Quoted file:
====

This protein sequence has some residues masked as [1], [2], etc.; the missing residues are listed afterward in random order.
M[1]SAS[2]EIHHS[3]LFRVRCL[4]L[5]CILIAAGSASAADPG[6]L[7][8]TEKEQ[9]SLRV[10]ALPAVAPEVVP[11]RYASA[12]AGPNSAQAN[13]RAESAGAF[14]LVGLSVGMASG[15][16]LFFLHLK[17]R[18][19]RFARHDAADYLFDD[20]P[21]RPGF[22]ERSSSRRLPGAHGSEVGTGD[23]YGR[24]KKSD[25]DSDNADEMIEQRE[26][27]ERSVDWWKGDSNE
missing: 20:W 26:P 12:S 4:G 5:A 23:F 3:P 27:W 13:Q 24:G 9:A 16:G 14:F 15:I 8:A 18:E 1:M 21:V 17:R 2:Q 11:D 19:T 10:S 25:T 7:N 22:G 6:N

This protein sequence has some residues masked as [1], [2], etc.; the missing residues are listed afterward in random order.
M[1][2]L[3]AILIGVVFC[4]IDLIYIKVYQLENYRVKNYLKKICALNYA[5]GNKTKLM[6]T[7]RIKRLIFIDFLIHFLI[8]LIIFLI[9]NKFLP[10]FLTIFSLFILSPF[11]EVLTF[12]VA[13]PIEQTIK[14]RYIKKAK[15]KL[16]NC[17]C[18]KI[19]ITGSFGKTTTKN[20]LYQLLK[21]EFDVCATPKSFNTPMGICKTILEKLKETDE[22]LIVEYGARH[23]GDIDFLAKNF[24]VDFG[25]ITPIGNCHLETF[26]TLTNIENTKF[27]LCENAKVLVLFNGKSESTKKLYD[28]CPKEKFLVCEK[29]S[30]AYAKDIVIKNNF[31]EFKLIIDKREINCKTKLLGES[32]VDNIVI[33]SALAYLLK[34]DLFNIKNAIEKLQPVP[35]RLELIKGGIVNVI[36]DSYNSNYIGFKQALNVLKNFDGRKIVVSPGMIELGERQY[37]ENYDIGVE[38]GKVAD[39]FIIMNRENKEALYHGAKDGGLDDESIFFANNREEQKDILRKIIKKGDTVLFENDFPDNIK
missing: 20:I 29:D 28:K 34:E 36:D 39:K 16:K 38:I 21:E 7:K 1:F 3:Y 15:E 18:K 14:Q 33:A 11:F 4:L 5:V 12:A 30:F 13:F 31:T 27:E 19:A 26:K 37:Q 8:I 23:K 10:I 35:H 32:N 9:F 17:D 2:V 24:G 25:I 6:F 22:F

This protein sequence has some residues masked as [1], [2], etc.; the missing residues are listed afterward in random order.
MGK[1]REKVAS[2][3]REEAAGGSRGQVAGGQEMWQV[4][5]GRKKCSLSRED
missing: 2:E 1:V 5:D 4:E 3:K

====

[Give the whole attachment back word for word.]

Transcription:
This protein sequence has some residues masked as [1], [2], etc.; the missing residues are listed afterward in random order.
M[1]SAS[2]EIHHS[3]LFRVRCL[4]L[5]CILIAAGSASAADPG[6]L[7][8]TEKEQ[9]SLRV[10]ALPAVAPEVVP[11]RYASA[12]AGPNSAQAN[13]RAESAGAF[14]LVGLSVGMASG[15][16]LFFLHLK[17]R[18][19]RFARHDAADYLFDD[20]P[21]RPGF[22]ERSSSRRLPGAHGSEVGTGD[23]YGR[24]KKSD[25]DSDNADEMIEQRE[26][27]ERSVDWWKGDSNE
missing: 20:W 26:P 12:S 4:G 5:A 23:F 3:P 27:W 13:Q 24:G 9:A 16:G 14:F 15:I 8:A 18:E 1:M 21:V 17:R 2:Q 11:D 19:T 10:S 25:T 7:N 22:G 6:N

This protein sequence has some residues masked as [1], [2], etc.; the missing residues are listed afterward in random order.
M[1][2]L[3]AILIGVVFC[4]IDLIYIKVYQLENYRVKNYLKKICALNYA[5]GNKTKLM[6]T[7]RIKRLIFIDFLIHFLI[8]LIIFLI[9]NKFLP[10]FLTIFSLFILSPF[11]EVLTF[12]VA[13]PIEQTIK[14]RYIKKAK[15]KL[16]NC[17]C[18]KI[19]ITGSFGKTTTKN[20]LYQLLK[21]EFDVCATPKSFNTPMGICKTILEKLKETDE[22]LIVEYGARH[23]GDIDFLAKNF[24]VDFG[25]ITPIGNCHLETF[26]TLTNIENTKF[27]LCENAKVLVLFNGKSESTKKLYD[28]CPKEKFLVCEK[29]S[30]AYAKDIVIKNNF[31]EFKLIIDKREINCKTKLLGES[32]VDNIVI[33]SALAYLLK[34]DLFNIKNAIEKLQPVP[35]RLELIKGGIVNVI[36]DSYNSNYIGFKQALNVLKNFDGRKIVVSPGMIELGERQY[37]ENYDIGVE[38]GKVAD[39]FIIMNRENKEALYHGAKDGGLDDESIFFANNREEQKDILRKIIKKGDTVLFENDFPDNIK
missing: 20:I 29:D 28:K 34:E 36:D 39:K 16:K 38:I 21:E 7:K 1:F 3:Y 15:E 18:K 14:Q 33:A 11:F 4:L 5:V 12:A 30:F 13:F 31:T 27:E 19:A 26:K 37:Q 8:I 23:K 10:I 35:H 32:N 9:F 17:D 2:V 24:G 25:I 6:F 22:F

This protein sequence has some residues masked as [1], [2], etc.; the missing residues are listed afterward in random order.
MGK[1]REKVAS[2][3]REEAAGGSRGQVAGGQEMWQV[4][5]GRKKCSLSRED
missing: 2:E 1:V 5:D 4:E 3:K